Boulder Glacier (Washington)

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Boulder Glacier
Boulder Glacier 3593.JPG
Boulder Glacier on the southeast slope of Mount Baker
Map showing the location of Boulder Glacier
Map showing the location of Boulder Glacier
Boulder Glacier
Type Mountain glacier
Coordinates 48°46′04″N 121°47′53″W / 48.76778°N 121.79806°W / 48.76778; -121.79806Coordinates: 48°46′04″N 121°47′53″W / 48.76778°N 121.79806°W / 48.76778; -121.79806[1]
Length 1.5 mi (2.4 km)
Terminus icefall/talus
Status Retreating

Boulder Glacier is located on the southeast slope of Mount Baker, a stratovolcano near the Pacific coast of North America in the Cascade Range of Washington.[2] Boulder Glacier is the sixth largest on Mount Baker with an area of 1.3 square miles (3.4 km2).[3] It flows from the summit crater between Grant Peak (10,781 ft (3,286 m)) and Sherman Peak (10,141 ft (3,091 m)) to about 5,000 ft (1,500 m). It is noteworthy for retreating 1,610 ft (490 m) between 1987 and 2008, leaving newly exposed rock and soil behind.[4]

Between 1850 and 1950, the glacier retreated 8,700 ft (2,700 m).[5] William Long of the United States Forest Service observed the glacier beginning to advance due to cooler and wetter weather in 1953. This was followed by a 2,438-foot (743 m) advance by 1979.[5] The 1979 terminus position is where the small stream enters Boulder Creek from the southwest. Observations in 2005 suggest that the lowest thousand feet or several hundred meters of the glacier is stagnant and will likely disappear.[5] In the pictures, this section of the glacier is gray with rock debris and has few crevasses. On the west side of Boulder Creek is a small waterfall revealed by the recent recession of the glacier.

Stagnant, rock-debris-covered glacier terminus in 2004

Boulder Glacier may be approached via the Boulder Ridge Trail number 605. The trail passes through a climax community of pacific silver fir and related species of disparate ages with many standing snags. In the fall, a large variety of mushroom species emerge. Near 4,300 ft (1,300 m) elevation, the trail ascends a lateral glacial moraine. At 4,600 ft (1,400 m) the route ascends about 20 ft (6.1 m) of Class 2 rock and 120 ft (37 m) of steep subalpine forest to reach the ridge crest. Soon thereafter, the trail disappears.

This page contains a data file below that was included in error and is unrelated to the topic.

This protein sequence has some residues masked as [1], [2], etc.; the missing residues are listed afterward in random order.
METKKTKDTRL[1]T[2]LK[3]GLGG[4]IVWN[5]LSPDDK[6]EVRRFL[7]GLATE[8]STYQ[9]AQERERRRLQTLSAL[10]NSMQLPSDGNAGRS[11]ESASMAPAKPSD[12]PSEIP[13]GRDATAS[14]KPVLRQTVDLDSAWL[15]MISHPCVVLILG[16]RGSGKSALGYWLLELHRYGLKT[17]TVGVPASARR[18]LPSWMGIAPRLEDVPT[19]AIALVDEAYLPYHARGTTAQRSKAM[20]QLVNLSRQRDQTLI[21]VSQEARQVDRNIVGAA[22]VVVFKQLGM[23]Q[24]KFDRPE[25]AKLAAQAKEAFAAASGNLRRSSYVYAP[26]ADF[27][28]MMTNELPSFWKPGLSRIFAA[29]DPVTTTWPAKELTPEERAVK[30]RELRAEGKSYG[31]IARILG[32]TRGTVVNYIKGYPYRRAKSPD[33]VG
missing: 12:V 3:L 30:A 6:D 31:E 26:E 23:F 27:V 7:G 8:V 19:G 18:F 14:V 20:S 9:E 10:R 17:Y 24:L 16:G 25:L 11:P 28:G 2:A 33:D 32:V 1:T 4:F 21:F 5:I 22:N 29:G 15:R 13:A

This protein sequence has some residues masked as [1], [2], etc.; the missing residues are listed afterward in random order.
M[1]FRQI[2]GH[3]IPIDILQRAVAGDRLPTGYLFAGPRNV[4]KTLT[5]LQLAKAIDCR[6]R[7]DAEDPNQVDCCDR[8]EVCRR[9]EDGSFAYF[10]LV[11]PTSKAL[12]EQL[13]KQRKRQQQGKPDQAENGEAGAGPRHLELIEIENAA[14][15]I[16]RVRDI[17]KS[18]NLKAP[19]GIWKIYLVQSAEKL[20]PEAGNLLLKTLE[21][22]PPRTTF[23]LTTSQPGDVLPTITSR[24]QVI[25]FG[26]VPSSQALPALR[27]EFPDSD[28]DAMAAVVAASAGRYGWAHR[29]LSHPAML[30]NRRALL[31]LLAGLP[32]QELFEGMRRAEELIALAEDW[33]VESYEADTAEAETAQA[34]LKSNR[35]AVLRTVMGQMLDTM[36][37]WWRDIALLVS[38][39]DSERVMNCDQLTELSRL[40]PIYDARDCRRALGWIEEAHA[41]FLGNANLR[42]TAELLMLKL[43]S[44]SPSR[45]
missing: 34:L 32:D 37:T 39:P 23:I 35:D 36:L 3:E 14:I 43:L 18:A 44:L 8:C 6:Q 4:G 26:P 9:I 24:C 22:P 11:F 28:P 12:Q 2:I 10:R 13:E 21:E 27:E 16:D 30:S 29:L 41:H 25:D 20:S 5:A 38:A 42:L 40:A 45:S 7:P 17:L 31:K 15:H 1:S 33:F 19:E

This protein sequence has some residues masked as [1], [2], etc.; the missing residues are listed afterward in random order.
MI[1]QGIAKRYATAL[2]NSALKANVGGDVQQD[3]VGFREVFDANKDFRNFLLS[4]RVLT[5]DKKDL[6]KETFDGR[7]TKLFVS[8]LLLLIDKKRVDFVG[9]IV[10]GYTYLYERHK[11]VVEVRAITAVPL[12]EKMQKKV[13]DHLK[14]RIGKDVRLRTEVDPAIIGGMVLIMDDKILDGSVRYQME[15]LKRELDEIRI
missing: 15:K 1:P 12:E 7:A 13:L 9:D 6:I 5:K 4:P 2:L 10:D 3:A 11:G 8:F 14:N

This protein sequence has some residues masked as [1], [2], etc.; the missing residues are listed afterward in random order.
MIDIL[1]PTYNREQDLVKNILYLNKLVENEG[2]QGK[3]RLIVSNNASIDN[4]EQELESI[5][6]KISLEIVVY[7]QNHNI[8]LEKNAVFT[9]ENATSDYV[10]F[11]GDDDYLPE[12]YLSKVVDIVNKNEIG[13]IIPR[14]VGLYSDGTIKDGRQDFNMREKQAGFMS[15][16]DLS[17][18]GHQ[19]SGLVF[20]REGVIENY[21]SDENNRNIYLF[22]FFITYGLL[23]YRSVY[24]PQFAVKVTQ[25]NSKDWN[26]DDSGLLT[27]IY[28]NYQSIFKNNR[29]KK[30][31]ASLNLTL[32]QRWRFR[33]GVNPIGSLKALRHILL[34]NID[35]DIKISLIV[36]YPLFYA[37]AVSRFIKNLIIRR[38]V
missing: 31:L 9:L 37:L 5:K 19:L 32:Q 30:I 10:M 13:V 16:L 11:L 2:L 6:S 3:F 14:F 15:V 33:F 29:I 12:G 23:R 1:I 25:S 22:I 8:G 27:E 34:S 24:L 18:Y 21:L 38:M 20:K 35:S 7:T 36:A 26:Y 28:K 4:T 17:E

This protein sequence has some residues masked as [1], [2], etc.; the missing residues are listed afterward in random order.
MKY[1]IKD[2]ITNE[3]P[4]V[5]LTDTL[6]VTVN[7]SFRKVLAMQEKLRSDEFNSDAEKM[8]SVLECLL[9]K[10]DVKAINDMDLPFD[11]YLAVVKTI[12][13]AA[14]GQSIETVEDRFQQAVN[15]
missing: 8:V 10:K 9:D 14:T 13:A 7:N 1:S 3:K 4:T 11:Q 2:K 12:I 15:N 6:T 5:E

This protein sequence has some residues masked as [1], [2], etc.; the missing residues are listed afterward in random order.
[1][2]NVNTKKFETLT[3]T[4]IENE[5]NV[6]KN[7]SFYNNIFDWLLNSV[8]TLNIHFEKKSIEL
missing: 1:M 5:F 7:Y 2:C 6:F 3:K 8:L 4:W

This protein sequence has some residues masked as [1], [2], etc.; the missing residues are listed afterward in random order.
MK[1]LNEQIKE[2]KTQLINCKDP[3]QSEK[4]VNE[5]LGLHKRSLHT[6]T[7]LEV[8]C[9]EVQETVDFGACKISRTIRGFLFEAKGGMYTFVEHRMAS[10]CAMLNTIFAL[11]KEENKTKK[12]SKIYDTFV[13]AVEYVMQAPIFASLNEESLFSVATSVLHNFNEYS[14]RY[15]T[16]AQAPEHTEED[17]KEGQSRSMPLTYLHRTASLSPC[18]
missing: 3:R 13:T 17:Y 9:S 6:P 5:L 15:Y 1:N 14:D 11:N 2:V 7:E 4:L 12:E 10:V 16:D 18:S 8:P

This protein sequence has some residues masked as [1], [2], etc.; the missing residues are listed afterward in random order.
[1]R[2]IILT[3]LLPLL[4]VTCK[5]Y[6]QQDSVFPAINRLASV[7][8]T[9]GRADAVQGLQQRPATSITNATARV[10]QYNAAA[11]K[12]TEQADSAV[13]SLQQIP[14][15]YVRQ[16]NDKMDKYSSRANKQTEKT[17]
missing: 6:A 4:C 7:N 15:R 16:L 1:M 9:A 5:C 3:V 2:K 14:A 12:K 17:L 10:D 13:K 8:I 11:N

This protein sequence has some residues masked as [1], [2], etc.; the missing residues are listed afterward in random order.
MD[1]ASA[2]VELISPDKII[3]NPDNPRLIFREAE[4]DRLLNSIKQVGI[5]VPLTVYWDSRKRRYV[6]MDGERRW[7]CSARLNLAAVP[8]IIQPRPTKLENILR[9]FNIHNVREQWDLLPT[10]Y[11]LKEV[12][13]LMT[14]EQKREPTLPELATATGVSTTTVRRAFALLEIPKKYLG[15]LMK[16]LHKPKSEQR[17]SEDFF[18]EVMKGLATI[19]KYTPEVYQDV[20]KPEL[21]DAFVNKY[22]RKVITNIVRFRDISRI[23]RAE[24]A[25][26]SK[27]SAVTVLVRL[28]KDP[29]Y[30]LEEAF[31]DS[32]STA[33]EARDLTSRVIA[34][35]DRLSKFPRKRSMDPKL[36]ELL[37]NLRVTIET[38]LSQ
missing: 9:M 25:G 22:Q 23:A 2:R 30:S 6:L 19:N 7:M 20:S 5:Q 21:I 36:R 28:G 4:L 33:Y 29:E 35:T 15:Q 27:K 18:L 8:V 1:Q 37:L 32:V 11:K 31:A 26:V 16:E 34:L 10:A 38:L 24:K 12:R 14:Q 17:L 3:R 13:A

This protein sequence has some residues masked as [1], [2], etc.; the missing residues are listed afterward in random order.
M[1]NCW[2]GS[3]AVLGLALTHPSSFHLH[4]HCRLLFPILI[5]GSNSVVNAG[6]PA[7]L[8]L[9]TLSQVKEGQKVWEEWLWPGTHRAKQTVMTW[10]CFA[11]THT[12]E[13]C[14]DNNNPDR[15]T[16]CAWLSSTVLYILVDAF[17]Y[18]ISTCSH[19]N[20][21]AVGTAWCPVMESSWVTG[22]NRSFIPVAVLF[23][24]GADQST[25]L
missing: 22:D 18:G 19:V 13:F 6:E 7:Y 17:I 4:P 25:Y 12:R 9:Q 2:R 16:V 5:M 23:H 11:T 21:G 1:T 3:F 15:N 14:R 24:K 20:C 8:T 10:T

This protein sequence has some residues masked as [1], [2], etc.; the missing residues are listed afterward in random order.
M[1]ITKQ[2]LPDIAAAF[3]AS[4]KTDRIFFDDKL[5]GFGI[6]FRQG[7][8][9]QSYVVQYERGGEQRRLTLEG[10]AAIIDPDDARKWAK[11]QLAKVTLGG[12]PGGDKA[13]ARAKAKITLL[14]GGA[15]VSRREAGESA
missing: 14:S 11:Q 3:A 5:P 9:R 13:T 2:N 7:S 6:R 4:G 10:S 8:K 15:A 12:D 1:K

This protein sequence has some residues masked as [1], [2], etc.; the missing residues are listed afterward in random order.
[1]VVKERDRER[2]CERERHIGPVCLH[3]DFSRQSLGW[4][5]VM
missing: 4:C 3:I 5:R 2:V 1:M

Boulder Ridge consists of scenic heather-covered benches and a number of lateral moraines left by vanished glaciers. Glacial retreat has left the upper portion of the ridge barren and unstable and rockfall from the terminus of that portion of the glacier is a hazard to the unwary visitor.

Boulder Glacier is one of the more popular climbing routes on Mount Baker. First climbed on August 24, 1891, it is most often ascended in combination with the cleaver between Boulder and Park Glacier to the north to bypass densely crevassed sections of the glacier. At about 10,000 ft (3,000 m) elevation, the route passes to the southwest of steep rock and ice to reach the summit ridge east of Grant Peak.


See also[edit]


  1. ^ "Boulder Glacier". Geographic Names Information System. United States Geological Survey. Retrieved 2012-10-20. 
  2. ^ Mount Baker, WA (Map). TopoQwest (United States Geological Survey Maps). Retrieved 2012-10-20. 
  3. ^ Post, A.; D. Richardson; W.V. Tangborn; F.L. Rosselot (1971). "Inventory of glaciers in the North Cascades, Washington". USGS Prof. Paper. 705-A: A1–A26. 
  4. ^ Pelto, Mauri. "North Cascade Glacier Retreat". Nichols College. Retrieved 2012-10-20. 
  5. ^ a b c Pelto, M.; C. Hedlund (2001). "Terminus behavior and response time of North Cascade glaciers, Washington, U.S.A.". Journal of Glaciology. 47 (158): 496–506. doi:10.3189/172756501781832098. 

External links[edit]

  • Beckey, Fred (1995). Cascade Alpine Guide: Climbing and High Routes : Rainy Pass to Fraser River. Mountaineers Books; 2nd edition. ISBN 0-89886-423-2.